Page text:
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James Joyce Essay

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James Joyce's Araby

In James Joyce's short story "Araby," several different micro-cosms are evident. The story demonstrates adolescence, maturity, and public life in Dublin at that time. As the reader, you learn how this city has grown to destroy this young boy's life and hopes, and create the person that he is as a narrator.

In "Araby," the "mature narrator and not the naive boy is the story's protagonist."(Coulthard) Throughout the story this is easily shown, especially when it refers to "the hour when the Christian Brothers' school set the boys free."(Joyce 2112) Although they were freed, they were placed into an "equally grim world, where not even play brought pleasure."(Coulthard) Joyce demonstrates this culture by showing a boy's love for a girl throughout the story. This young boy, is completely mystified by this girl, but at the end, the girl is replaced by the girl with an "English accent" attending the booth at the bazaar. This shows the power and persuasiveness that England has at that time over Dublin.

The antagonist in this story, which can easily be determined is the culture and life in Dublin. This has a great effect on the boy and the rest of the people from this city. Dublin is referred to as the "center of paralyses,"(Internet) and "indeed sterile."(Joyce) This plays a huge role in the forming of this boy's life, where there is no fun. "Araby" is a story "of a soul-shriveling Irish asceticism, which renders hopes and dreams not only foolish, but sinful."(Coulthard) In the story, the only thing that the young boy has to look forward to is buying something for the girl he loves, and in the end he can't even do that; and by making the final characters English, the story leaves an impact on the reader about the Dublin society. It shows the antagonist of the story to be "a repressive Dublin culture."(Coulthard)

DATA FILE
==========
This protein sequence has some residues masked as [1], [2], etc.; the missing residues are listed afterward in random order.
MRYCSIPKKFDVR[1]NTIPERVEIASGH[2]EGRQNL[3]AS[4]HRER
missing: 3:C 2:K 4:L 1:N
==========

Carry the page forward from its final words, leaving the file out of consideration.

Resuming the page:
Through this allegorical piece, the reader can understand the harsh life that people are forced to deal with in Dublin society. "The narrator has become embittered rather than wiser, which was his destiny from the first for desiring joy in an environment that forbade it."(Coulthard) "Araby" seems to be reflection on Joyce's own life in a repressive Dublin culture.

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